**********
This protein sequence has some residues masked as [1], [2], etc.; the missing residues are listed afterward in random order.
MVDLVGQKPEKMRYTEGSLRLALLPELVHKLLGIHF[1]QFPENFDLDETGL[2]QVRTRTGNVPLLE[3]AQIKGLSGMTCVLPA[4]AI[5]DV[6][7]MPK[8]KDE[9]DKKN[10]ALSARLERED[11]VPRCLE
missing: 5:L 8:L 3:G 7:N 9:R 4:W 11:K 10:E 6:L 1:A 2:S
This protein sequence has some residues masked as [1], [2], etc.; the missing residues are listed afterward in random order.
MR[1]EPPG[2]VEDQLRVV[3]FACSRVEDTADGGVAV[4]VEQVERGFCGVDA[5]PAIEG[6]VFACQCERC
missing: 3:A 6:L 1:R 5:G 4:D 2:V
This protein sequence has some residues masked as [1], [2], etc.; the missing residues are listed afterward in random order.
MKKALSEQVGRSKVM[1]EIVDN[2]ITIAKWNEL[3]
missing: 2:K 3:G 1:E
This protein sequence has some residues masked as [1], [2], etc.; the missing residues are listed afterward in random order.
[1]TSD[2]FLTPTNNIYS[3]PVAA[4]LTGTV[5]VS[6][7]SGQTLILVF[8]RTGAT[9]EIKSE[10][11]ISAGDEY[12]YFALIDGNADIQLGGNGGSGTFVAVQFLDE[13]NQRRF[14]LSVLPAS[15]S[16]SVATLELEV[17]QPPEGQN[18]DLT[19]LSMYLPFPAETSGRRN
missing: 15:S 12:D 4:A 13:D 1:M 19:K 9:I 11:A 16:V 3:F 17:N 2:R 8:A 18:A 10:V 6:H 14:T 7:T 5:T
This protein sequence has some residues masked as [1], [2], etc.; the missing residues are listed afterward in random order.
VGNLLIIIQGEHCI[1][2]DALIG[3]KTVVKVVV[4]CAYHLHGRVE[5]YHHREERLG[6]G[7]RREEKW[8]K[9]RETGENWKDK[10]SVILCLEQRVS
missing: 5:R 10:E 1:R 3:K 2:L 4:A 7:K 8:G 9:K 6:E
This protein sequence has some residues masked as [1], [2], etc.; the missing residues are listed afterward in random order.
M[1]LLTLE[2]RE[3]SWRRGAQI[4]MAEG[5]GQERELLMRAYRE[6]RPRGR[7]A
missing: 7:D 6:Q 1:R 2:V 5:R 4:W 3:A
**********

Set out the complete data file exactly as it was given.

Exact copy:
This protein sequence has some residues masked as [1], [2], etc.; the missing residues are listed afterward in random order.
MVDLVGQKPEKMRYTEGSLRLALLPELVHKLLGIHF[1]QFPENFDLDETGL[2]QVRTRTGNVPLLE[3]AQIKGLSGMTCVLPA[4]AI[5]DV[6][7]MPK[8]KDE[9]DKKN[10]ALSARLERED[11]VPRCLE
missing: 5:L 8:L 3:G 7:N 9:R 4:W 11:K 10:E 6:L 1:A 2:S
This protein sequence has some residues masked as [1], [2], etc.; the missing residues are listed afterward in random order.
MR[1]EPPG[2]VEDQLRVV[3]FACSRVEDTADGGVAV[4]VEQVERGFCGVDA[5]PAIEG[6]VFACQCERC
missing: 3:A 6:L 1:R 5:G 4:D 2:V
This protein sequence has some residues masked as [1], [2], etc.; the missing residues are listed afterward in random order.
MKKALSEQVGRSKVM[1]EIVDN[2]ITIAKWNEL[3]
missing: 2:K 3:G 1:E
This protein sequence has some residues masked as [1], [2], etc.; the missing residues are listed afterward in random order.
[1]TSD[2]FLTPTNNIYS[3]PVAA[4]LTGTV[5]VS[6][7]SGQTLILVF[8]RTGAT[9]EIKSE[10][11]ISAGDEY[12]YFALIDGNADIQLGGNGGSGTFVAVQFLDE[13]NQRRF[14]LSVLPAS[15]S[16]SVATLELEV[17]QPPEGQN[18]DLT[19]LSMYLPFPAETSGRRN
missing: 15:S 12:D 4:A 13:D 1:M 19:K 9:I 11:A 16:V 3:F 17:N 2:R 8:A 18:A 10:V 6:H 14:T 7:T 5:T
This protein sequence has some residues masked as [1], [2], etc.; the missing residues are listed afterward in random order.
VGNLLIIIQGEHCI[1][2]DALIG[3]KTVVKVVV[4]CAYHLHGRVE[5]YHHREERLG[6]G[7]RREEKW[8]K[9]RETGENWKDK[10]SVILCLEQRVS
missing: 5:R 10:E 1:R 3:K 2:L 4:A 7:K 8:G 9:K 6:E
This protein sequence has some residues masked as [1], [2], etc.; the missing residues are listed afterward in random order.
M[1]LLTLE[2]RE[3]SWRRGAQI[4]MAEG[5]GQERELLMRAYRE[6]RPRGR[7]A
missing: 7:D 6:Q 1:R 2:V 5:R 4:W 3:A